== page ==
Sure, potato chips and candy are technically vegetarian, but that doesn't make them healthy. Losing meat and falling back on fatty, sugary snacks is a common newbie mistake. To stay healthy, you or other vegetarians in your family need a diet rich in veggies and fruits, whole grains, beans, nuts and seeds. The simplest rule: fill your plate with a variety of whole foods, skipping those prepackaged or overly processed cheats. But as you chow down, there are a few essential nutrients you?ll need to increase:
In the average diet, the primary source of protein is meat. The recommended daily allowance is .8 grams per kilo of body weight, or 48 grams for a 132-pound person. Athletes or other active people may need a little more. Make a point to include a protein food (tofu and tempeh, beans, eggs, cheese) at each meal, which also helps you feel fuller longer.
An example of your daily protein intake might be:
- A bowl of multigrain cereal with soymilk 14 grams
- Two eggs 12 grams
- 1/2 cup firm tofu 11 grams
- A whole wheat pita 6.3 grams
- 3/4 cup hummus 14.5 grams
- Two slices of whole wheat bread 5.2 grams
- Total: 48.6 grams
If you eat whole grains, all but one of the B-vitamins good immunity and metabolism boosters should be covered. The exception, B-12 only comes from animal-sourced foods, including milk and eggs. Depending how stringent a vegetarian you are (take note, vegans!), rely on fortified soy milks or B-12 supplements. Red Star Nutritional Yeast also contains high amounts of B-12.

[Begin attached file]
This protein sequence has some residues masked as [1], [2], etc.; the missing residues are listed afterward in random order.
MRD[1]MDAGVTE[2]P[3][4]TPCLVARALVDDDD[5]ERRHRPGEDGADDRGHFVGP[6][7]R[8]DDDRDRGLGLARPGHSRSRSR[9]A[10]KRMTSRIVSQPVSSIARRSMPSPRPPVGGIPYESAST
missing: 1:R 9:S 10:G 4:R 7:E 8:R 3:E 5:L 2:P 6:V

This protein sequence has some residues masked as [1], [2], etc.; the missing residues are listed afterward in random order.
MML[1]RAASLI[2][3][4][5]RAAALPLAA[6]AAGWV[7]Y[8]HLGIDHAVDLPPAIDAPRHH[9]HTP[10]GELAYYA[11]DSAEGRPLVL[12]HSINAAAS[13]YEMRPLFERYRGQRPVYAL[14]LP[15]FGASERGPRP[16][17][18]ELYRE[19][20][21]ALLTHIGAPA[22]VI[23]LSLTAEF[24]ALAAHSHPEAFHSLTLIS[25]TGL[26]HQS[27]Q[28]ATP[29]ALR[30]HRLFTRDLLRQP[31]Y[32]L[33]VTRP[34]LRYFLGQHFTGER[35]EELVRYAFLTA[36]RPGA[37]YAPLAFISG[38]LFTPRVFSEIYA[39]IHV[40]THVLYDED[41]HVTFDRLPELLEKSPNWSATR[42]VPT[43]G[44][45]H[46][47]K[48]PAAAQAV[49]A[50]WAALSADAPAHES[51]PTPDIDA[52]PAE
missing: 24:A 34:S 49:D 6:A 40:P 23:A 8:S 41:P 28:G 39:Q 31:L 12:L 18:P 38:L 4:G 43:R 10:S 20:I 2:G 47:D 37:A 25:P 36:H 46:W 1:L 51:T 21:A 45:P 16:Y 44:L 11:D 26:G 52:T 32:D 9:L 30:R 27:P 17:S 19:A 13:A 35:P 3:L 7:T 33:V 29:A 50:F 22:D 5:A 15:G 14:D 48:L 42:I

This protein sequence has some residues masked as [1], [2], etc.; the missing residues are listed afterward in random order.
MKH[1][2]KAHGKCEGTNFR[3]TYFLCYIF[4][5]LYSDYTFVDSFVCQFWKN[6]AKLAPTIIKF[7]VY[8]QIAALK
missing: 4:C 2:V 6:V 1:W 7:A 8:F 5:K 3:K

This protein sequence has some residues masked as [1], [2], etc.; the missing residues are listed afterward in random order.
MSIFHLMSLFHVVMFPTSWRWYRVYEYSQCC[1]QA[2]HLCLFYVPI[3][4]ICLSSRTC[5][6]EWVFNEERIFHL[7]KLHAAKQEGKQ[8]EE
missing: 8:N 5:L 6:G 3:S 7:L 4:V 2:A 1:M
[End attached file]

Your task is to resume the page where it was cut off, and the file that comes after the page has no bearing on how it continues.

Iron in vegetarian sources is harder to absorb, so all vegetarians, especially women, should load up on iron-rich foods. Go for green leafy vegetables, beans, tofu and blackstrap molasses, and eat them with foods rich in vitamin C, which increase iron absorption. Cooking with cast iron pans also adds iron, especially to acidic foods such as spaghetti sauce.
Omega 3 and Omega 6
Omega-3 and Omega-6 fatty acids are vital to healthy heart and brain development. Fish is the primary source for Omega 3, but algae-based supplements are available. Other good Omega 3 sources include flax seeds, hemp seeds, walnuts, soybeans and sea vegetables, which are available in local natural food stores. Eggs from chickens that are fed flax are also high in Omega 3. For Omega 6, eat whole grains, nuts and seeds, and their accompanying oils.
They say milk does a body good that's because of the calcium, an essential for bone strength and growth. Non-dairy calcium comes from leafy greens, fortified soy milks, beans and almonds, but a calcium supplement is good too, especially for teens and women.
Another bone-booster, vitamin D comes from sunlight. There are supplements available, but catching some rays everyday should be enough.
Soy foods, beans, nuts, seeds and whole grains have zinc, a mineral that keeps skin healthy and your immunity in shape. Eat an unrefined, whole foods diet and you'll be covered.
Note: If you decide to become a vegetarian, you should make an appointment with a registered dietitian (RD), who can create a tailor-made eating plan to meet your important nutritional needs. You can locate an RD in your area by visiting the American Dietetic Association at